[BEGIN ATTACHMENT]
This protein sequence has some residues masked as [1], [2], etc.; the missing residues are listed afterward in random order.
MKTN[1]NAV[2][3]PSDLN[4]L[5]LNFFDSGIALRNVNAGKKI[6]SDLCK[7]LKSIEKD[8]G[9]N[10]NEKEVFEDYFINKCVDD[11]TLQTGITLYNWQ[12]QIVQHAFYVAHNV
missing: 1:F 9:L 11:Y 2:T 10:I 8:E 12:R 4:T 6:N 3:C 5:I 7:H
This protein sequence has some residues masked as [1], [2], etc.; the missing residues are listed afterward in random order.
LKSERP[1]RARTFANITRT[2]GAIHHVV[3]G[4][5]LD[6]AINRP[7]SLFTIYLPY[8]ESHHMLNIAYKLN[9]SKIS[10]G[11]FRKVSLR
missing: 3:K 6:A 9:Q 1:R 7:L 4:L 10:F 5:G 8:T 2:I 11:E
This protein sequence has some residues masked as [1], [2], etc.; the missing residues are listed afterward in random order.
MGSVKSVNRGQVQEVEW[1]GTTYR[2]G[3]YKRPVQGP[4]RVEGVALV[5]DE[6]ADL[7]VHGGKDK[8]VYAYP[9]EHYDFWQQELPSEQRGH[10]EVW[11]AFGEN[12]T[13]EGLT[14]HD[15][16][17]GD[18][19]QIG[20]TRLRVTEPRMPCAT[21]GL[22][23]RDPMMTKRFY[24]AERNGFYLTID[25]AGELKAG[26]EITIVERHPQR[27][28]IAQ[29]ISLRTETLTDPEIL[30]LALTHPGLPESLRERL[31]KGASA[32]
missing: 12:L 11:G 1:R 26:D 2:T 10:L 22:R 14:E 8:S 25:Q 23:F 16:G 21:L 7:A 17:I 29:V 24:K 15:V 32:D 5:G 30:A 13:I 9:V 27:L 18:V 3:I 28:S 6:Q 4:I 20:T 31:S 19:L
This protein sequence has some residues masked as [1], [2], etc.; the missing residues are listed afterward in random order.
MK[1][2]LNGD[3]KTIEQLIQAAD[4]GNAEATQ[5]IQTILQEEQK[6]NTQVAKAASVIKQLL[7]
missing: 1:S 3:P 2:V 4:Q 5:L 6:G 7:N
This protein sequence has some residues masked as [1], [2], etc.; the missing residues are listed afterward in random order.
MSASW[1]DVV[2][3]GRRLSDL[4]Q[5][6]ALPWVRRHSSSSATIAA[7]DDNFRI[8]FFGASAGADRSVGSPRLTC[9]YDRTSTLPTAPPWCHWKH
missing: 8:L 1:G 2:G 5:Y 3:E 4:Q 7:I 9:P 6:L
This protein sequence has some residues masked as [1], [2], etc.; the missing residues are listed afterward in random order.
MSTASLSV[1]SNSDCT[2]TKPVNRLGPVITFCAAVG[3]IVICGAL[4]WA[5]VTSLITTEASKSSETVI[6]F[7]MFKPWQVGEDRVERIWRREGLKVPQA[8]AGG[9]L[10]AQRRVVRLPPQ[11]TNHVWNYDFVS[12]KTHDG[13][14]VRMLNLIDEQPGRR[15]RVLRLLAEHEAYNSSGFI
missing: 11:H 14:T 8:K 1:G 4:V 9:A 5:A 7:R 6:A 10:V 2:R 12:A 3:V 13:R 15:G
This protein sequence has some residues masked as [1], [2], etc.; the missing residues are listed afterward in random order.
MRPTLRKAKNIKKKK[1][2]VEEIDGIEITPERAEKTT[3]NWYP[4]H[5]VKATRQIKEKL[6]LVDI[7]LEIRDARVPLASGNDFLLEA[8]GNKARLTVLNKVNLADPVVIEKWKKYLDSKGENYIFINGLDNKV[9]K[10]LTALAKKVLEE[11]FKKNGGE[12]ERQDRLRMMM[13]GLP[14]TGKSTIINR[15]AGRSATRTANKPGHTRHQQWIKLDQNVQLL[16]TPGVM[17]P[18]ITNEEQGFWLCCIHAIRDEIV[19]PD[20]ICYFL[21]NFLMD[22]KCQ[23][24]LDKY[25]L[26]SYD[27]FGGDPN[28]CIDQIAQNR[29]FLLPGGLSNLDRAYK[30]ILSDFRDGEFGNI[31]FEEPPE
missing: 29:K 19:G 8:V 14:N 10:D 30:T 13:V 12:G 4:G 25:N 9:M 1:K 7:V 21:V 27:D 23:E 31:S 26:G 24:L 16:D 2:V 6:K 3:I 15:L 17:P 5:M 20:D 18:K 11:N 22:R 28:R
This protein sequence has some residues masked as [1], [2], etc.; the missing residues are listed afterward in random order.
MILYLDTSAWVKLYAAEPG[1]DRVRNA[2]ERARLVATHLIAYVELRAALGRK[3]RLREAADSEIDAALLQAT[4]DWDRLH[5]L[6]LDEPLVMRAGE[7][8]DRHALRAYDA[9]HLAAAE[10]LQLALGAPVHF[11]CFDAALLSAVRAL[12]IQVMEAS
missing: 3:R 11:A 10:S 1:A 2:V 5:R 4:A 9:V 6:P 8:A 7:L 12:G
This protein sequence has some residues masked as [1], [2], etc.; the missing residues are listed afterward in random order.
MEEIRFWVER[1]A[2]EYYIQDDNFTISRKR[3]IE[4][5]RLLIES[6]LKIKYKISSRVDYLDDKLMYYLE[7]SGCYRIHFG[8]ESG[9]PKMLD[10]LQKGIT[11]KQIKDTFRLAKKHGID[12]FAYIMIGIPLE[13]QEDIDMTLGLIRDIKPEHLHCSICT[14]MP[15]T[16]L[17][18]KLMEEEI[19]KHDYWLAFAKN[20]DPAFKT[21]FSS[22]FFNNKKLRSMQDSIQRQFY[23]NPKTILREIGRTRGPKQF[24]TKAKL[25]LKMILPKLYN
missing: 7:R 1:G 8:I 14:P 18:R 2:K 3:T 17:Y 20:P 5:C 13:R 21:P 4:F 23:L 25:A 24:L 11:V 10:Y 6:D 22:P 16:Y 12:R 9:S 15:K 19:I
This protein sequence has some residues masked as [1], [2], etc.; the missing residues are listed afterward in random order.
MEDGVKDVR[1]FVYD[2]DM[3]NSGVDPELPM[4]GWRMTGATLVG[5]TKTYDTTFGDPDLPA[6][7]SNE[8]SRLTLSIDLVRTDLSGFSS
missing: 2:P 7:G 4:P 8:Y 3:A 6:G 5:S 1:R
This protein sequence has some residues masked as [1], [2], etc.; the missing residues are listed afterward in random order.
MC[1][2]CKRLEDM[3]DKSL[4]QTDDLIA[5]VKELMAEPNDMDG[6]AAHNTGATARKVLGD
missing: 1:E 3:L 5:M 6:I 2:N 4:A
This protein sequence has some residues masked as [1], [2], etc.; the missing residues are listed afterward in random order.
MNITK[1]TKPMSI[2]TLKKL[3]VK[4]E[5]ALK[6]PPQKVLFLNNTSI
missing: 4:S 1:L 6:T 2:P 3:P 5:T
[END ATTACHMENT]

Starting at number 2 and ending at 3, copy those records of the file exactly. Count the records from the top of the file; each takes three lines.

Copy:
This protein sequence has some residues masked as [1], [2], etc.; the missing residues are listed afterward in random order.
LKSERP[1]RARTFANITRT[2]GAIHHVV[3]G[4][5]LD[6]AINRP[7]SLFTIYLPY[8]ESHHMLNIAYKLN[9]SKIS[10]G[11]FRKVSLR
missing: 3:K 6:A 9:Q 1:R 7:L 4:L 10:F 5:G 8:T 2:I 11:E
This protein sequence has some residues masked as [1], [2], etc.; the missing residues are listed afterward in random order.
MGSVKSVNRGQVQEVEW[1]GTTYR[2]G[3]YKRPVQGP[4]RVEGVALV[5]DE[6]ADL[7]VHGGKDK[8]VYAYP[9]EHYDFWQQELPSEQRGH[10]EVW[11]AFGEN[12]T[13]EGLT[14]HD[15][16][17]GD[18][19]QIG[20]TRLRVTEPRMPCAT[21]GL[22][23]RDPMMTKRFY[24]AERNGFYLTID[25]AGELKAG[26]EITIVERHPQR[27][28]IAQ[29]ISLRTETLTDPEIL[30]LALTHPGLPESLRERL[31]KGASA[32]
missing: 12:L 11:G 1:R 26:D 2:T 10:L 22:R 14:E 8:S 25:Q 23:F 16:G 21:L 7:A 17:I 29:V 24:K 15:V 32:D 5:G 30:A 13:I 9:V 27:L 18:V 3:I 28:S 6:Q 4:I 20:T 31:S 19:L